Kahr Shop   Xssights   Tommy Gun   Mitch Rosen
Results 1 to 9 of 9

Thread: Difficulty Racking Slide in new CT380

  1. #1
    Join Date
    Jan 2017
    Location
    NoVA
    Posts
    12

    Question Difficulty Racking Slide in new CT380

    Yesterday I was able to pick up a near-new CT380 here locally. I sold my CW380 because the grip was just too small - but it was 100% reliable thru around 70 rounds. I really like my CM9 - the slide is tough to rack but it's big enough to get a good grip on it.

    I also have a SIG P230SL - which is a blowback .380 as I'm sure everyone here knows. The slide is a little tough to rack on it but an order of magnitude (or two!) easier than the CT380. So - here is the Kahr-newbie question: I'm thinking about ordering a spare inner recoil spring from Kahr - then clipping about 1/4 or 1/3 off of the original inner recoil spring. Hopefully that might reduce the gi-normous slide racking effort?

    I'm a little bit savvy about semi-autos so I understand this might cause reliability issues and maybe some frame battering. But, this is a pistol that I'm only going to put a box or two through it - then put it into my carry rotation. What does Kahr Talk think? Do I have rocks for brains? It'll be easy to reverse by swapping the inner spring back to the original.

    For the life of me - and, again, I'm a Kahr newbie, I cannot understand why the CT380 is so tightly sprung - it's not a blowback...

  2. #2
    Join Date
    Jan 2010
    Location
    Near the Gila Mountains in SW AZ.
    Posts
    4,245

    Default

    I've played around trying different springs in my P380 and I've found there's fine balance between the force of the recoil springs and that of the striker spring.

    The two areas where I saw this were:
    1. During the last bit of travel, just before the slide enters battery, the striker engages the cocking cam which starts compression of the striker spring. This works against the recoil springs. The recoil springs need to be strong enough to move the mass of slide and and to overcome the initial compression of the striker spring.
    2. Once in battery, the recoil springs need to be strong enough to hold the slide forward as compression is increased on the striker spring during trigger stroke. If the recoil springs are not strong enough (or the striker spring too strong), the pistol will come out of battery as the trigger is pulled.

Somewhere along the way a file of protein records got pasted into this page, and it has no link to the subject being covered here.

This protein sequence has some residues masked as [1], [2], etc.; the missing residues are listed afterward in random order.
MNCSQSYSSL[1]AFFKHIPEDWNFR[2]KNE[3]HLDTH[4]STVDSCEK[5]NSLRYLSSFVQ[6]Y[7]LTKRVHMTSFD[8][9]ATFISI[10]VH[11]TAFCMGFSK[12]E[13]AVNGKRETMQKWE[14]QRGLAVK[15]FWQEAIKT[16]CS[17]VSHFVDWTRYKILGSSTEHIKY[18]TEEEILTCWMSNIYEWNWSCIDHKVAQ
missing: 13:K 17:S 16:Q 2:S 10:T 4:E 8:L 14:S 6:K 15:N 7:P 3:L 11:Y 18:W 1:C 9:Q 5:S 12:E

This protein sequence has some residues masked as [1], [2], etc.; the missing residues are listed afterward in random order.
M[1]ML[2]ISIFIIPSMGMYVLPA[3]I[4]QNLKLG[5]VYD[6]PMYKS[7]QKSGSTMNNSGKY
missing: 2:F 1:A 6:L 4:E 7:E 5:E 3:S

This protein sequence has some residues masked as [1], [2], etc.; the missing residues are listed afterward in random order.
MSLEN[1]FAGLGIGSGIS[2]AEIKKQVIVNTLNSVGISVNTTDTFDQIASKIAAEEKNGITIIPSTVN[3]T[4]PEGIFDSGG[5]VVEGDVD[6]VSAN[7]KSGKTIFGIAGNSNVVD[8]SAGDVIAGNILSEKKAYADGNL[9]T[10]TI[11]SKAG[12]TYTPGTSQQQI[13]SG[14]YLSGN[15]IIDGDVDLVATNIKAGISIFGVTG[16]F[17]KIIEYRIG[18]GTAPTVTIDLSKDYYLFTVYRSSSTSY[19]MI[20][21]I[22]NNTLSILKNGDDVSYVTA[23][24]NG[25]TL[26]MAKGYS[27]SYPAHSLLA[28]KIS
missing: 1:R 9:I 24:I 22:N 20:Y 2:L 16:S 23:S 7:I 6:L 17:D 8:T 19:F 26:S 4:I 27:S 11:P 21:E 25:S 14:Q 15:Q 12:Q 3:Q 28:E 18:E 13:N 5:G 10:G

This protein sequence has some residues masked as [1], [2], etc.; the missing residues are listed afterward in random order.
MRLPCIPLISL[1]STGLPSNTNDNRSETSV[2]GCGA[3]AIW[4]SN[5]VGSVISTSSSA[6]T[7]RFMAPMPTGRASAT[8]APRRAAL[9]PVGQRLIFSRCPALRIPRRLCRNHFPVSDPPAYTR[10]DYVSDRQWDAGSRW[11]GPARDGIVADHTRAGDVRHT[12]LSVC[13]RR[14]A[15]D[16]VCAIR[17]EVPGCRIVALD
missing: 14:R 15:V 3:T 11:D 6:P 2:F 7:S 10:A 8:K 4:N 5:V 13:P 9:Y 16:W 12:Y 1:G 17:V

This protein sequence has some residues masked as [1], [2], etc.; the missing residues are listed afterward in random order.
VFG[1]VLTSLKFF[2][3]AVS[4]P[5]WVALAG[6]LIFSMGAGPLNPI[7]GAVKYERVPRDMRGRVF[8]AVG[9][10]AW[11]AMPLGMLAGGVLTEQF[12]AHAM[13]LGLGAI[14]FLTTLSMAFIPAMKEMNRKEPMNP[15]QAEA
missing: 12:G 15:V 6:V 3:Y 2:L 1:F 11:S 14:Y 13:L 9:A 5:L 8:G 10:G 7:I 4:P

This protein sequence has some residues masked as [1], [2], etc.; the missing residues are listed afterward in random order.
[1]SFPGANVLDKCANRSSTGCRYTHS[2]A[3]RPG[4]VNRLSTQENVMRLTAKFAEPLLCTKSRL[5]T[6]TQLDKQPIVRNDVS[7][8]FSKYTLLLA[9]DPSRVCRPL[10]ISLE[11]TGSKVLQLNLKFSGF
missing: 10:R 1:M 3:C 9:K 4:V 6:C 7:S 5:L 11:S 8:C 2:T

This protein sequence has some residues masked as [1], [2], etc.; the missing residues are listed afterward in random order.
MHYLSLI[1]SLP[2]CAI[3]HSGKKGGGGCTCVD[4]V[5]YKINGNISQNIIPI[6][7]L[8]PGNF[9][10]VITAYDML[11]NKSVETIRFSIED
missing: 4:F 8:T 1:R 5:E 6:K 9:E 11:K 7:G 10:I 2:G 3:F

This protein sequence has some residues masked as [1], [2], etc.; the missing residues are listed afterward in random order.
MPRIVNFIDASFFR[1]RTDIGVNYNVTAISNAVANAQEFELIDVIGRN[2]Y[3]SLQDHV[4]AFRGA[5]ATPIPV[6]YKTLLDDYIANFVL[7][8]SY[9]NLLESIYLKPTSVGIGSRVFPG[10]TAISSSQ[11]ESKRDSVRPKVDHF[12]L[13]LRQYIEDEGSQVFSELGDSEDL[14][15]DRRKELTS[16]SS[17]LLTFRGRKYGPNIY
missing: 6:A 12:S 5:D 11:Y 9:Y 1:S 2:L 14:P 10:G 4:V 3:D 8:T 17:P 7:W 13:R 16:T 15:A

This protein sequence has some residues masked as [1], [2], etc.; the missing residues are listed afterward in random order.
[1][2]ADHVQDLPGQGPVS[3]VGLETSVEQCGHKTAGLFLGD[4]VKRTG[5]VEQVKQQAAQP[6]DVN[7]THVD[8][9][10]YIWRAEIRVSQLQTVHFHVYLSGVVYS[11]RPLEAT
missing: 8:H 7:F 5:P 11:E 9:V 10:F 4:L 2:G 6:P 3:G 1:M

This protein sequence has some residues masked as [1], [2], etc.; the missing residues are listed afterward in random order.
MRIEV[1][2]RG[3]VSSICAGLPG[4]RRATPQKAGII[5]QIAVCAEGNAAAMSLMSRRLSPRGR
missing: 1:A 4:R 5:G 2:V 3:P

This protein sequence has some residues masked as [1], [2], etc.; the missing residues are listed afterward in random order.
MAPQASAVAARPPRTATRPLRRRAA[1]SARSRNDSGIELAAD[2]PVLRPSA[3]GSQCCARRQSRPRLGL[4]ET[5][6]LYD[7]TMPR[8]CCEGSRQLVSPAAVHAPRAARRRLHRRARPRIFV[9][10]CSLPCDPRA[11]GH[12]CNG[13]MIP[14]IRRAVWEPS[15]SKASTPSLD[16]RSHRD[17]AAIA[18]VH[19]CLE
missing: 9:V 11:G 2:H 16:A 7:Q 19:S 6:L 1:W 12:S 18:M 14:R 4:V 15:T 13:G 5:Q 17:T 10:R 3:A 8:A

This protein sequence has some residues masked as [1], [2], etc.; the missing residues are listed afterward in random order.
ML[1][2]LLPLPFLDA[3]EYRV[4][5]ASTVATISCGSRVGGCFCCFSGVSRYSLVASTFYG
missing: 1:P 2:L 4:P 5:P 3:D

I decided to just stick with the OEM set up.

    Regards,
    Greg
    [<a href=http://i43.tinypic.com/2n7fnux.gif target=_blank>http://i43.tinypic.com/2n7fnux.gif</a>

  3. #3
    Join Date
    Dec 2016
    Posts
    20

    Default

    Going into the carry rotation? Stick with stock....

  4. #4
    Join Date
    Sep 2009
    Location
    Round Rock, Texas
    Posts
    2,959

    Default

    Had the same problem when my CT380 was new, but it's loosening up a bit after some use. I'd stick with the original spring as is and just work it.
    "My God, Woodrow. It has been quite a party, ain't it?"

  5. #5
    Join Date
    Jan 2017
    Location
    NoVA
    Posts
    12

    Default

    Thank you, Gents, for your input! I have never thought about the details of how the Kahr striker system (or any other striker-fired handgun) works. It makes perfect sense, in hindsight, that the recoil springs and striker mechanism and spring work against each other - Doh on my part But, to my credit, that's why I asked about this here rather than forging ahead with a pretty flawed idea. I'm going to leave the springs alone - and let it sit for a couple of days as both of my hands feel weak from mucking around with it so much the past two days. I do wish Vickers or someone would make/sell a slide racker for the Kahr's ...

  6. #6
    Join Date
    Oct 2013
    Posts
    1,065

    Default

    When the springs are new or I'm just tired, I lock the slide back and use the slide release to load the round. If you put in an empty mag and just pull the slide back it will lock open by itself. Then load the mag, press the slide release and its loaded. Drop the mag and top it off if you want. If you carry with a round chambered, theoretically you'd never have to rack the slide. but its a good idea to be able to rack the slide just in case.
    Rest in peace Muggsy

    "Individual Muslims may show splendid qualities, but the influence of the religion paralyses the social development of those who follow it. No stronger retrograde force exists in the world." Winston Churchill 1899

  7. #7
    Join Date
    Sep 2017
    Posts
    2

    Default

    The steps you take when tired, is the technique recommended in the manual. Lock the slide back, put in the loaded mag, hit the slide release.

  8. #8
    Join Date
    Aug 2017
    Posts
    27

    Default

    Also I noticed that my cm9 is dramatically easier to rack after a mere 150 rounds and some dry practice. I would give her some time to loosen up a bit.

  9. #9
    Join Date
    Aug 2017
    Posts
    113

    Default

    I got rid of my CW380 and bought a CM9. After over 700 rds I still could not rack the CW without a fair degree of difficulty. I am a large man, fairly strong and have shot a variety of firearms. I know the proper techniques for racking a semi auto pistol. To continue to own and carry the CW 380....no, let me say.... to carry THE ONE I HAD was not in my best interest. How can anyone be justified to carry a firearm that can not manually be racked? Sure using the slide stop for loading solves that problem, but it certainly does not address the problem of what to do in case of a FTF or FTE and you then must manually rack to clear you weapon. That makes you firearm potentially a deadly liability, not an life saving asset.

Posting Permissions

  • You may not post new threads
  • You may not post replies
  • You may not post attachments
  • You may not edit your posts
  •  
Tommy Gun Shop   CrossBreed Holsters   Crimsontrace   Magnum Research new